No not her politics (for the moment) but the reaction to her from the media, from Fine Gael head office, from her party leader?
On Tuesday afternoon when she made her speech at the MacGill Summer School (not a lot of women speakers and very few in the audience) I read snippets reported through twitter and found myself fairly shocked to agree with her. On the matter of donations to political parties she questioned if those indebted to the state and supported by NAMA should be tapped up for donations from political parties.
Specifically she was referring to the Fine Gael party fundraiser at the K Club last week and the subsequent coverage. She mentioned Fine Gael being perceived as FF lite. And she made a number of other points on political reform and standards which is the theme of the summer school. I believe that links between political parties and builders over the past twenty years has a huge part to play in the state we are in so I heard those bits and thought it was good to hear someone say it!.
Of course the media (who have been feeding well from the middleclass and fairly male MacGill trough all week) were only delighted to stir up the post heave trauma for another run out and reported with glee the challenges made to Fine Gael (and therefore Enda Kenny) in Lucinda’s remarks.
I’m no fan of Deputy Creighton’s politics as a quick trawl elsewhere will show but I find myself wondering if some of the media’s reaction to her would be different if she was male. It’s not just male journalists that seem to have a problem with her either. There’s lots of use of terms like ‘feisty’, ‘blonde ambition’, ‘stilettos flying’, ‘ambitious young lady‘ in reports and columns on Lucinda’s speeches. If you read the speech you’ll see there is discussion of the whip system and her views on it’s effects on democracy – there’s little comment anywhere else on this. She also reflects on press officer control, trust in politicians and the issue of political dissent.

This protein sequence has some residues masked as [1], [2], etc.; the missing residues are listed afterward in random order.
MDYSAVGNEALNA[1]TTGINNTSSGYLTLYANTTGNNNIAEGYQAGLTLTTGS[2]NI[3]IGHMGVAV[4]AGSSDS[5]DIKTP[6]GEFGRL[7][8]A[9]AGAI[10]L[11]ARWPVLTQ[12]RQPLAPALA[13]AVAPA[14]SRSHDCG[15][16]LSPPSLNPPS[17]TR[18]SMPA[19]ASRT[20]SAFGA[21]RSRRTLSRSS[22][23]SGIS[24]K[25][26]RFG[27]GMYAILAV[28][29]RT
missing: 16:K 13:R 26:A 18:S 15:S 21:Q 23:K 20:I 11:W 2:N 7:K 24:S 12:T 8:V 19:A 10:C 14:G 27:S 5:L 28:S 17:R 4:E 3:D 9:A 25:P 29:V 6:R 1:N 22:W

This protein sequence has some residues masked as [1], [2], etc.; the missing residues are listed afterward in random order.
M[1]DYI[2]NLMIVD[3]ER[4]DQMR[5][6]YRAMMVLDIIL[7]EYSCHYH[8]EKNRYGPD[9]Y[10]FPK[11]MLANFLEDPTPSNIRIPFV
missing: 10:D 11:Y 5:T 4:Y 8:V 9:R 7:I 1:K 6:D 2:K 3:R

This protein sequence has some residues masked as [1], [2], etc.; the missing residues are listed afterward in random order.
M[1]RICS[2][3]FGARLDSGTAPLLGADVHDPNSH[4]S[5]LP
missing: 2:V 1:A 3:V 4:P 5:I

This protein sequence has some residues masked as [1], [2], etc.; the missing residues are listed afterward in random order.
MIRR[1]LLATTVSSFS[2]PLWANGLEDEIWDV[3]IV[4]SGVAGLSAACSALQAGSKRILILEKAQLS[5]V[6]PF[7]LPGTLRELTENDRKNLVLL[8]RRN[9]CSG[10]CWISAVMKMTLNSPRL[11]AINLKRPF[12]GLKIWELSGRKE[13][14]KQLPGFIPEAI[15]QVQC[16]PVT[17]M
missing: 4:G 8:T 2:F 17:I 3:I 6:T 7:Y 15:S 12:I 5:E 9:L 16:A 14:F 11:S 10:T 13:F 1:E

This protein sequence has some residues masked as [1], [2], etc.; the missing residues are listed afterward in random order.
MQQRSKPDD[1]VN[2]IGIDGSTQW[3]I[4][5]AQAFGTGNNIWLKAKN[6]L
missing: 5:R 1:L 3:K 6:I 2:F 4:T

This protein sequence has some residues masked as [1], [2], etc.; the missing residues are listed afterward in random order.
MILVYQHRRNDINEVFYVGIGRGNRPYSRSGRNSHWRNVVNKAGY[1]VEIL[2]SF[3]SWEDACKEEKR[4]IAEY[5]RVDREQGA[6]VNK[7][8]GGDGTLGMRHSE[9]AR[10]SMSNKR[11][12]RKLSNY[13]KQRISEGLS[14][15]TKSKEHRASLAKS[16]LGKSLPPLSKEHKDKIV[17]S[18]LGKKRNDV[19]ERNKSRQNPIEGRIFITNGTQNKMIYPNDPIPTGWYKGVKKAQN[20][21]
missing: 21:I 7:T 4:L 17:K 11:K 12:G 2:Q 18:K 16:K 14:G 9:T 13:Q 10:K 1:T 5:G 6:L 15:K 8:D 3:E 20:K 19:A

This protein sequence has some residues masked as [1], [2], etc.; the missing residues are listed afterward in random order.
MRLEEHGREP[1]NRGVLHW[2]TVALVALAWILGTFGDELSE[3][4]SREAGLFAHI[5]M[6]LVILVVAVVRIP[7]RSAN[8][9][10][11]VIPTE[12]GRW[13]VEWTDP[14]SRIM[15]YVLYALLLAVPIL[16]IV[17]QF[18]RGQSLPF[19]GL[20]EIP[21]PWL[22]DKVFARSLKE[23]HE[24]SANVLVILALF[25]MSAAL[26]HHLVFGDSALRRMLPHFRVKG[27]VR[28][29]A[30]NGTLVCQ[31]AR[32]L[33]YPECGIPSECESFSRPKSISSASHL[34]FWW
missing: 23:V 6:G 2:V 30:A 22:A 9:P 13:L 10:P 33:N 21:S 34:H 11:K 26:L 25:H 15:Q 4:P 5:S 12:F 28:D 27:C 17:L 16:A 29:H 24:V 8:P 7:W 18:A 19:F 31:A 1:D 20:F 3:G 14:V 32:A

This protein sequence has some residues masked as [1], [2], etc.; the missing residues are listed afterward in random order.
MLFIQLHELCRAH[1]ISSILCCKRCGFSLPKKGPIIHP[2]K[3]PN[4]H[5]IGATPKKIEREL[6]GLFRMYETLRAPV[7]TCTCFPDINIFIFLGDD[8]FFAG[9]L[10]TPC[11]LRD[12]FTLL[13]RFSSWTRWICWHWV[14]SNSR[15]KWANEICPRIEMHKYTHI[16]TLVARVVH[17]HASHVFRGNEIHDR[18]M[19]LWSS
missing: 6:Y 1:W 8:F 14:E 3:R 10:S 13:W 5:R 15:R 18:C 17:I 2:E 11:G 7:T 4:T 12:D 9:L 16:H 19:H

When John McGuinness was sacked as a junior minister and has subsequently spoken out regarding the troubles in Fianna Fail there has been much about his business background and experience, large local vote, political dynasty etc. Not a lot about his dress, hair colour or gender.
The last straw for me was whilst watching Tonight with Vincent Browne’s review of newspapers on Tuesday night. There was a cackle fest amongst presenter and panel on Lucinda’s speech but no analysis of what she actually said, loads of personal commentary and most of it disparaging. Nothing on the farce of developers being bailed out and supporting political parties and a golf club on dodgy financial knees being the the place for the support.
Lucinda is not the only woman to have faced challenging treatment from the media recently. Tanaiste Mary Coughlan has also received a lot of attention in the past eighteen months. I’m not so sure she’s getting the rough time entirely due to her gender though. Competence surely has much to do with the matter?
On her blog yesterday Lucinda was not surprised at the coverage and has had enough of the blonde ambition and stilettos too. I doubt this means that she will be coming out all radical feminist on us anytime soon. Is her media treatment related to her gender or possibly a symptom of the poor quality of discourse and political thinking in her party that whenever she says something she’s going to be noticed ?
I hope to return to the issues of gender and dissent in future posts as it’s not restricted to party politics or blueshirts but would be interested in hearing and engaging with the views of others.